One of the questions facing any company as it brings a new rocket to market is what to put on top of the booster. After all, things can sometimes go all explodey with inaugural flights. So the first flight of any rocket typically serves as demonstration missions, to prove via an actual test flight that all of a company’s modeling and ground testing were correct. SpaceX famously put Elon Musk’s cherry red Tesla Roadster on the first flight of the Falcon Heavy rocket.
Despite a sometimes whimsical payload, however, first flights demonstrate a number of capabilities to potential customers. (In the case of the Falcon Heavy, the rocket’s upper stage performed a six-hour coast in space before re-firing its upper stage engine to demonstrate the ability to directly inject key satellites into geostationary space for the U.S. military).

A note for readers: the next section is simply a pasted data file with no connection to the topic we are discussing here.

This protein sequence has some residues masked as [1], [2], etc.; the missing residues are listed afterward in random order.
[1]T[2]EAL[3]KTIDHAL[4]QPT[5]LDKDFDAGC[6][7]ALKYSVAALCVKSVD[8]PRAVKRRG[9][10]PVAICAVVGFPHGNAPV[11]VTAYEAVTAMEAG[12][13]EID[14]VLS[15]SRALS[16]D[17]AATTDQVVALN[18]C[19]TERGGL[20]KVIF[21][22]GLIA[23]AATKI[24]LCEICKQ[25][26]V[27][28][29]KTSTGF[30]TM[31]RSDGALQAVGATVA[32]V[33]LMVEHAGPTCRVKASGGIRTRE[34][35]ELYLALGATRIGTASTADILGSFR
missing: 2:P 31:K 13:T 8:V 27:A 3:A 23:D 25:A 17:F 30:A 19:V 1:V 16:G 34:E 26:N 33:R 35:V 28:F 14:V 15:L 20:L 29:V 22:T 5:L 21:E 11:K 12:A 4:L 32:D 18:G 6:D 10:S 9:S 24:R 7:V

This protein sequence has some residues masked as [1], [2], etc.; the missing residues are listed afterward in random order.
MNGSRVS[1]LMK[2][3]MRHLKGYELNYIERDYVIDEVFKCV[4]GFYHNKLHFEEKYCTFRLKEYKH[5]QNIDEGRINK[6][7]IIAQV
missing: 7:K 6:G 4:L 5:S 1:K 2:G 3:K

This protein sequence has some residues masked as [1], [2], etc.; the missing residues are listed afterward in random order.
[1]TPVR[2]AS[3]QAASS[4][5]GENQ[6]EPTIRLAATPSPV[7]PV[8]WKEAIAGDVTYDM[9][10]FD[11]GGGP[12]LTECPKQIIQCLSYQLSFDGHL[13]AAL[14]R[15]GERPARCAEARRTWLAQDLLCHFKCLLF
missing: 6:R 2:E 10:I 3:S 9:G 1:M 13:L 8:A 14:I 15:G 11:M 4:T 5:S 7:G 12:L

As the Austin, Texas-based rocket company Firefly nears the first flight of its Alpha rocket, the company also faces such a payload decision. It has an (undisclosed) customer for the flight, but the smallsat launcher also has some unused capacity for the mission—the Alpha rocket has about twice as much lift as an existing competitor, Rocket Lab’s Electron vehicle.